|I dare you to not puke whilst imagining|
Daniel Craig, Javier Bardem, Albert Finney and Judi Dench
locked in a daisy chain of triple penetration love.
has just sucked a palate-cleansing lemon
after an especially funky muff-dive on Judi Dench.
Starring: Daniel Craig, Judi Dench, Javier Bardem, Albert Finney, Ralph Fiennes
Review By Greg Klymkiw
I'm not being a knee-jerk naysayer on this. I wanted very much to love (or at least enjoy) Skyfall in spite of the fact that Sam Mendes is one of the most criminally overrated filmmakers working in contemporary cinema. (I also think Craig's inaugural outing in Casino Royale was terrific all round.)
Surely, I thought, it couldn't be worse than Daniel Craig's second outing as 007. After all, Quantum of Solace (one of the stupidest movie titles of all time) was unconscionably dirge-like in its portentous, scattershot seriousness. As well, the picture was saddled with an incomprehensible muddle-puddle of a script that gorged itself on a surfeit of unfathomable expositional detail that served to explain nothing (at least not to the audience, but probably allowed its boneheaded makers to think they knew precisely what story they were telling).
The narrative landfill site purporting to be a screenplay egregiously drew far too much attention to the film's utter incompetence.
The added bonbons de merde included the following:
1. Horrendously directed action scenes.
2. A Bond girl infused with so much doom and gloom they might rather have cast Carol Burnett being force-fed a few bucket-loads of gin cocktails laced with a variety of benzodiazepines instead of Olga Kurylenko, one of the most beautiful women in the world and a decent actress to boot.
3. Poor Daniel Craig didn't appear to know what movie he was in. Then again, neither did we - save for the almost surgically-grafted dour expression of lemon-sucking on Craig's handsome face to tell us Bond was either in a foul mood and/or constipated.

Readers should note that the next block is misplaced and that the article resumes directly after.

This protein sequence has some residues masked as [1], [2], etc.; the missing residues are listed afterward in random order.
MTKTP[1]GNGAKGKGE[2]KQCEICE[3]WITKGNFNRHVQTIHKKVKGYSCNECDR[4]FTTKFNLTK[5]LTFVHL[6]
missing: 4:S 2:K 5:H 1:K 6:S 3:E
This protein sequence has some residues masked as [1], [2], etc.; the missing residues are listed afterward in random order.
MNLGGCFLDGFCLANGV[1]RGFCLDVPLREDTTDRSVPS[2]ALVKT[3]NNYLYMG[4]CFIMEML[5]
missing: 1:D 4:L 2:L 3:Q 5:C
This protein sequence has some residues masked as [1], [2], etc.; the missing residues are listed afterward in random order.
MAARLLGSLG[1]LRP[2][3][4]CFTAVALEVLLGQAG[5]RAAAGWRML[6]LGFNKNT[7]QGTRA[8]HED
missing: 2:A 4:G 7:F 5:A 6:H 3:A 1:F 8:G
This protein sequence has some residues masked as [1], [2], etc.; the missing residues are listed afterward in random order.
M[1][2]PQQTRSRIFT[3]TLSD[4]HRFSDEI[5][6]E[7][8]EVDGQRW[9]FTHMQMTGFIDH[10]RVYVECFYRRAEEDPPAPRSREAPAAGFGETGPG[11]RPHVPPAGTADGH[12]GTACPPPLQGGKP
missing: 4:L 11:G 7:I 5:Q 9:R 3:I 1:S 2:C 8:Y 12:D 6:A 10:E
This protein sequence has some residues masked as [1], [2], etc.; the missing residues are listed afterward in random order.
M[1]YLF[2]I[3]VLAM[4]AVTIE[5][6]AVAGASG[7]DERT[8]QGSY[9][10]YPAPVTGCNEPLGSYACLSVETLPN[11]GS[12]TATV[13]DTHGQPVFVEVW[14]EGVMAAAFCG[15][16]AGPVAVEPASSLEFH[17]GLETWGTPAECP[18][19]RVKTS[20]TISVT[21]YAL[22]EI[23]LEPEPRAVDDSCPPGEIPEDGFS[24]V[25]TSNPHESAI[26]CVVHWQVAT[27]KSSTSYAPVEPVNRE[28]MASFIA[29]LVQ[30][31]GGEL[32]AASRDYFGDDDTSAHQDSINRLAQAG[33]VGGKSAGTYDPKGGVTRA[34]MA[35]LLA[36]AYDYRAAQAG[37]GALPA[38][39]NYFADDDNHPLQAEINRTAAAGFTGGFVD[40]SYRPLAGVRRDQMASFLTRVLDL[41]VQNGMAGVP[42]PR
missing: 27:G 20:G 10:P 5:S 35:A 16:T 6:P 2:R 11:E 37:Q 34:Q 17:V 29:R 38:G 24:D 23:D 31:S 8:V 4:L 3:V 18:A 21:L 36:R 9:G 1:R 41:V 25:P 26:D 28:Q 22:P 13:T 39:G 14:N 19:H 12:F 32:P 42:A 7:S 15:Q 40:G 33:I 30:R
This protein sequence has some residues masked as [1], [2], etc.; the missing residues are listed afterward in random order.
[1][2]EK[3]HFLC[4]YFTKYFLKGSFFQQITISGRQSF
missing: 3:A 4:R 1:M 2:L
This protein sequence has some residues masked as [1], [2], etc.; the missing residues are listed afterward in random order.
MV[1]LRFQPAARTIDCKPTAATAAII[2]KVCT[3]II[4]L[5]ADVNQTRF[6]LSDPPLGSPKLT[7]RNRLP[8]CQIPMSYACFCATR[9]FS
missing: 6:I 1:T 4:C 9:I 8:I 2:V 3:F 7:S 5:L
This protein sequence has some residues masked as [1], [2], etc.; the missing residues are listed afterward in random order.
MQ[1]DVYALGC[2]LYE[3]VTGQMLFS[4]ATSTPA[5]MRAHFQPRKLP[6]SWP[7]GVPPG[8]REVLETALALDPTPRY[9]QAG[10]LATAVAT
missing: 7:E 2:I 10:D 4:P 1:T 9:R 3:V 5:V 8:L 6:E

Is Skyfall worse?
No, but it turns out that Craig's third go-round in the franchise is a mere pubic hair or two better than the woeful Marc Forster directed (if you can call it direction) Quantum of Bunged-Up Waste Matter.
The Sam Mendes abomination has an overall bludgeoning effect that gracelessly pummels its audience into submission which surely accounts (at least partially) for the rapturous reception it's received from both audiences and film reviewers. The other "accounting" for it's popularity is, sadly, of the "no accounting" for bad taste variety.
Mendes is not only an overrated director, he's a magician, though not the kind that creates screen magic, but the sort who truly bamboozles audiences (and, sadly, reviewers) into thinking he's good. He's a poseur of the highest order.
The flashy, fake razzle-dazzle he employed on American Beauty fooled many, but it didn't fool all of us. Whilst camera jockeying the Alan Ball screenplay, he successfully rendered kiddie porn disguised by Edward-Albee-Lite-decimating-the-suburbs. It fooled many, including a lot of people who really should know better.